Thirdly, the Left and the labour movement must see clearly who the real adversary is. The usual lachrymose anti-neoliberalism and the pleas for more state interventionism do not challenge the capitalist policies. They simply support the change of the system’s administrators. Neoliberalism has died and the (bourgeois) state – which has never left on crucial issues – has already returned. But today’s social-liberal Orthodoxy simply promises to the working class some aspirins as cure for the socio-economic cancers that the system creates. It is this returning state interventionism that generously supports capital and seeks to pass the burden on workers. And it is the dominant neo-Keynesian policies and perceptions that are the vehicle of this change today. In the face of all this the Left and the labour movement must fight for profound structural changes. In principle, the costs of the double crisis should be borne by capital. In addition, key areas of economic activity must be de-commodified and their products and services be provided through public systems. The case of health case is today the perfect case in point. The establishment of public health systems (with strong funding and staffing and without indirect forms of privatization) is an urgent need; especially given the frequency of contemporary major epidemics. The financing of these schemes must be based on robust progressive taxation systems.

Fourthly, the Left and the labour movement must stand firmly against the ‘new new normality’ that capital is trying to impose. The weakening of labour protection laws must not be tolerated and the latter must be further strengthened. Particular attention must be paid to the intended change in employment relations through telework and the new forms of control and intensification of work that the capital seeks to impose (see Manacourt (2020)).

Last but not least. The coronavirus pandemic and the imposed ‘social distancing’ have severely restricted political and social rights. It is already evident that the system is experimenting with these limitations both for their general application and for new forms of ideological manipulation of the people. The Left and the labour movement must firmly repulse these efforts.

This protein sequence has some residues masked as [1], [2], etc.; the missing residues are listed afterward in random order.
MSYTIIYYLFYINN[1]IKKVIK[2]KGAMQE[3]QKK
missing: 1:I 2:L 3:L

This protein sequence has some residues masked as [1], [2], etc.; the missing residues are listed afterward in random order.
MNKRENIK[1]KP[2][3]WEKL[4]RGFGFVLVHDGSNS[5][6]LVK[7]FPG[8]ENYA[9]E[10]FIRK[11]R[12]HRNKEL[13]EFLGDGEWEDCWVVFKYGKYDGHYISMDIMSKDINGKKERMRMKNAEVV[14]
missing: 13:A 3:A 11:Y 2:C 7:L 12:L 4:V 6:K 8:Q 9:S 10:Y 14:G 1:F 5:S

REFERENCES

Baldwin R. & Weder di Mauro B. (2020), Introduction to Baldwin R. & Weder di Mauro B. (eds.), Mitigating the COVID Economic Crisis , London: CEPR Press

Carchedi G. & Roberts M. (2018), World in Crisis , Chicago: Haymarket Books.

Economist (2020), ‘Closed by covid-19: Paying to stop the pandemic’, The Economist 19 March

El Erian M. (2020), ‘The Coming Coronavirus Recession and the Uncharted Territory Beyond’, Foreign Affairs 17 March

Gourinchas PO. (2020), ‘Flattening the Pandemic and Recession Curves’ in Baldwin R. & Weder di Mauro B. (eds.), Mitigating the COVID Economic Crisis , London: CEPR Press

Imperial College (2020), COVID-19 Response Team https://www.imperial.ac.uk/news/196234/covid19-imperial-researchers-model-likely-impact/

Manacourt V. (2020), ‘Working from home? Your boss is watching ‘, Politico 3/18/20 https://www.politico.eu/article/working-from-home-your-boss-is-watching/

Mavroudeas S. & Papadatos F. (2018), ‘Is Financialization a Hypothesis Theoretical Blind Alley?’, World Review of Political Economy vol.9 no.4. https://stavrosmavroudeas.wordpress.com/2020/03/11/is-the-financialization-hypothesis-a-theoretical-blind-alley-s-mavroudeas-d-papadatos-world-review-of-political-economy/

[1] The New Macro Consensus has gradually succeeded at the end of the 20th century Neoliberalism after the latter failed to address the long-standing problems of capitalist accumulation. Its dominance became stronger after the global crisis of 2008, which largely sealed the failure of Neoliberalism. The New Macroeconomic Consensus combines New Keynesianism (which recognizes the possibility of short-term imbalances due to rigidities in some markets) with elements of Neoliberalism (rational expectations, long-term market equilibrium). The New Macroeconomic Consensus, in contrast to Neoliberalism, believes that short-term imbalances require state economic intervention. It argues that there is a need for a more strategic economic role for the state as opposed to the traditional Keynesian interventionist state and the Neoliberal dogma of the state’s complete withdrawal from the economy. In this context, it considers that monetary policy is the main economic tool in the short-run, while fiscal policy has a supporting role. But gradually, after the crisis in 2008 and with the coming today’s recession, the role of fiscal policy is constantly being upgraded. In addition, the need for a vertical and discrete industrial policy is recognized.